August Ignite Talk

August 12 @ 3:00 pm MDT


What does it mean to be a good ally? Actions towards allyship.

Presented by
Ellen Bledsoe, PhD (she/her), Postdoctoral Fellow, University of Regina

Ellen will introduce some general terminology about inclusivity, privilege, allies, and allyship; explore the importance of coupling diversity initiatives with allyship; and guide you through identifying your own points of privilege and instances in which you can act as allies. She will provide concrete examples of how to be allies—both pre-emptively and in response to specific incidents.

Ellen Bledsoe is a community ecologist and data scientist with a passion for making STEM fields and society more just and inclusive. She is currently a Postdoctoral Teaching and Research Fellow with the Canadian Institute for Ecology and Evolution’s Living Data Project and is based in the Dept. of Biology at the University of Regina in Regina, Saskatchewan, in Canada. She earned her PhD from the University of Florida in 2020, where she was deeply engaged with multiple diversity, equity, and inclusivity efforts in the sciences, including serving on the Dept. of Wildlife Ecology’s DEI committee and as president of NRDI (“nerdy”; the Natural Resources Diversity Initiative). She was trained in leading Ally Skills Workshops in 2019 and subsequently co-founded the Ally Skills Network, which runs Ally Skills Workshops at UF and beyond.

July Ignite Talk
Fitness and Wellness for Performance in Wildland Firefighting

Joe Sol shares their research on sustainment and maintenance throughout the fire season.

June Ignite Talk
Wildland Firefighters Mental Health and Well-being

May 6, 2021
Nomex for Every BODY with Bria Fleming
Learn how Incidental’s various products and services are developed, and what the future might hold. Bria will share information on NFPA1977 (the safety standard that governs our uniforms), and the general state of workwear today, especially for women. We’ll discuss the process for custom-made garments, and finish with a couple quick DIY repair tutorials!

April Ignite Talk
Incident Management and COVID-19. Lessons Learned and Remaining Challenges
A conversation with Bea Day, Incident Commander, USDA Forest Service, Sara Sweeney, Superintendent, Mormon Lake Hotshots, USDA Forest Service and Stuart (Stu) Rodeffer, Logistics Section Chief, Portland NIMO Team, USDA Forest Service

March 18, 2021
Leading towards a more inclusive Wildland Fire Community “Just because it has always been does not mean it has to continue to be”
Presented by Terry Baker, CEO, Society of American Foresters

As our societies grow and change, the wildland fire community has to continue to evolve in its workforce and practices to better meet the expectations place upon it. Although the thought of and having diversity, equity, and inclusion conversations can be challenging, they represent opportunities for each of us to engage and lead from where we are. This session will focus on learning through sharing stories and experiences to provoke introspection problem solving.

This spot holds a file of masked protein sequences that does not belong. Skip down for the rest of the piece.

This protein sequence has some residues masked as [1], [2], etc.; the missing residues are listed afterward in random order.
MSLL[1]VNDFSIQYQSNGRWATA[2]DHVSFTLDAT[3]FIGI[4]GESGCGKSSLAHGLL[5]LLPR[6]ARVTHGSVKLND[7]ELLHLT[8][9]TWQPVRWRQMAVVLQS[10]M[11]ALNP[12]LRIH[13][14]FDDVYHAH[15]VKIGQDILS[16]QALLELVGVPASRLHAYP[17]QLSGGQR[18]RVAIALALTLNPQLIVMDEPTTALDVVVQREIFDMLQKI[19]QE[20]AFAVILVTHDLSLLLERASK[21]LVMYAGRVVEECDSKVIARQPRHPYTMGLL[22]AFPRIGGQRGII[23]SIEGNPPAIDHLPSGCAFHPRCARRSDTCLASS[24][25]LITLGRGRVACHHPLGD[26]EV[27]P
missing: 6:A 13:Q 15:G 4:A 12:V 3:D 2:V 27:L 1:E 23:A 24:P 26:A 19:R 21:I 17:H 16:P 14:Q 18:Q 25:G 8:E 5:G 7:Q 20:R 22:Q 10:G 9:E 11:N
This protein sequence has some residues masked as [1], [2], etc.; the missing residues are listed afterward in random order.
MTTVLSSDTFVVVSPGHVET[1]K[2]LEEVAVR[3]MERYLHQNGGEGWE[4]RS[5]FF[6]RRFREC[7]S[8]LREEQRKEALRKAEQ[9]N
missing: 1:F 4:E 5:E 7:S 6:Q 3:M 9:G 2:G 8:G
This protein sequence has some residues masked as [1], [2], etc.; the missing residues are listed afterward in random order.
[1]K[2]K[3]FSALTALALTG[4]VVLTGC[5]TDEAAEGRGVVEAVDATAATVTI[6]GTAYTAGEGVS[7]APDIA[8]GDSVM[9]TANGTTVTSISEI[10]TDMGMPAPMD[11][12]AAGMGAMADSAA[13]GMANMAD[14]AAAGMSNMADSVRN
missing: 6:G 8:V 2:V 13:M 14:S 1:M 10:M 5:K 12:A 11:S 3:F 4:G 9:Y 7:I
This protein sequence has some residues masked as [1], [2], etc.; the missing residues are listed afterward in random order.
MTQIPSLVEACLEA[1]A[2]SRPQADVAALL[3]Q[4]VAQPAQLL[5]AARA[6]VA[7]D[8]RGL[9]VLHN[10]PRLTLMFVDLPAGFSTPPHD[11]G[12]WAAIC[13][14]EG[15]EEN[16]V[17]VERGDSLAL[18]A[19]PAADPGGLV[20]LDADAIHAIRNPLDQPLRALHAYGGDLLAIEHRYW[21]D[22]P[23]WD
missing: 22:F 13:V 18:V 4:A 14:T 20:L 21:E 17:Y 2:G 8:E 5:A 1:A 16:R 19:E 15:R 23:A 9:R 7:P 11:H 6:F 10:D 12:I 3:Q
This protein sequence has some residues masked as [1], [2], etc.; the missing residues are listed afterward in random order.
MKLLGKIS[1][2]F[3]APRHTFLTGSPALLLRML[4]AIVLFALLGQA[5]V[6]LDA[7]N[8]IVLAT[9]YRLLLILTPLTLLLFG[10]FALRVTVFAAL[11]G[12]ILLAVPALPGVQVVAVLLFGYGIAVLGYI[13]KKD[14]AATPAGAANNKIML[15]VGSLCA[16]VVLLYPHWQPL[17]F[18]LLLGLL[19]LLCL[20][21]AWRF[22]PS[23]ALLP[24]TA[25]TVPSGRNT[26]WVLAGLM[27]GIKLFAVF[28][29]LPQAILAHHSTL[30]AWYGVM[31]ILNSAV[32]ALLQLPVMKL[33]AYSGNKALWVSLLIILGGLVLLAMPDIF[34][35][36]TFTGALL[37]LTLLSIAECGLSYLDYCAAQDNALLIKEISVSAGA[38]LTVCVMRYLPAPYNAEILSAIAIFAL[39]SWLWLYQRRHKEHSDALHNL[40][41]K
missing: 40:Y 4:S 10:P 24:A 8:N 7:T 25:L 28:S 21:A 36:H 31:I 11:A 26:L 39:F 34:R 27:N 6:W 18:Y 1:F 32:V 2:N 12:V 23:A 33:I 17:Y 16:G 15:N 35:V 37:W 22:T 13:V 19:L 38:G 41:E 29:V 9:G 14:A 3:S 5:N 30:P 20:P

February 23, 2021
Mindfulness-Based Stress Reduction: A Practice for Challenging Times and All Times. A way of being happy
Presented by Michelle Reugebrink

Considering the intensity of the past year, from historic wildfires to social and economic tensions to a global pandemic, it is no wonder that many of us are experiencing burnout, stress, and anxiety. This includes first responders who regularly experience critical incidents and ongoing stress. The Mindfulness-Based Stress Reduction (MSBR) program is available to help you cope with a range of stressors and anxiety through a medical and science-based approach. Psychological resilience can be learned through specific practices and has been found to bolster resiliency in the face of, and in recovering from, stress.

November 23, 2020
Nine Insights from Living with PTSD: From Darkness to the Light, a Wildland Firefighter Perspective
Presented by Marc Titus

PTSD is quietly impacting wildland firefighters with its often devastating personal and professional repercussions. While no official numbers exist, suicide has become another statistic now necessary to track within the wildland community as anecdotal data show an alarming trend. While agency’s come to grips with this burgeoning problem, firefighters can educate themselves to better understand the dynamics of stress, trauma and PTSD. This event will provide a unique view of the insidious nature of trauma, its effects on the human being with an eye towards recovery and nine key insights derived from the experiences of a wildland firefighter afflicted by this nervous system injury.

October 6, 2020
Emotional Intelligence for Wildland Fire Professionals
Presented by Kelly Martin

It is crucial for wildland fire professionals today to be technically competent in their jobs. What is less obvious and less understood is the cognitive competency needed for our professional job performance. This event will provide you a better understanding of our own thought processes and how we make decisions on emotional feelings, social inputs, and how developing a high level of Emotional Intelligence can affect risk decision job performance as well as our daily performance.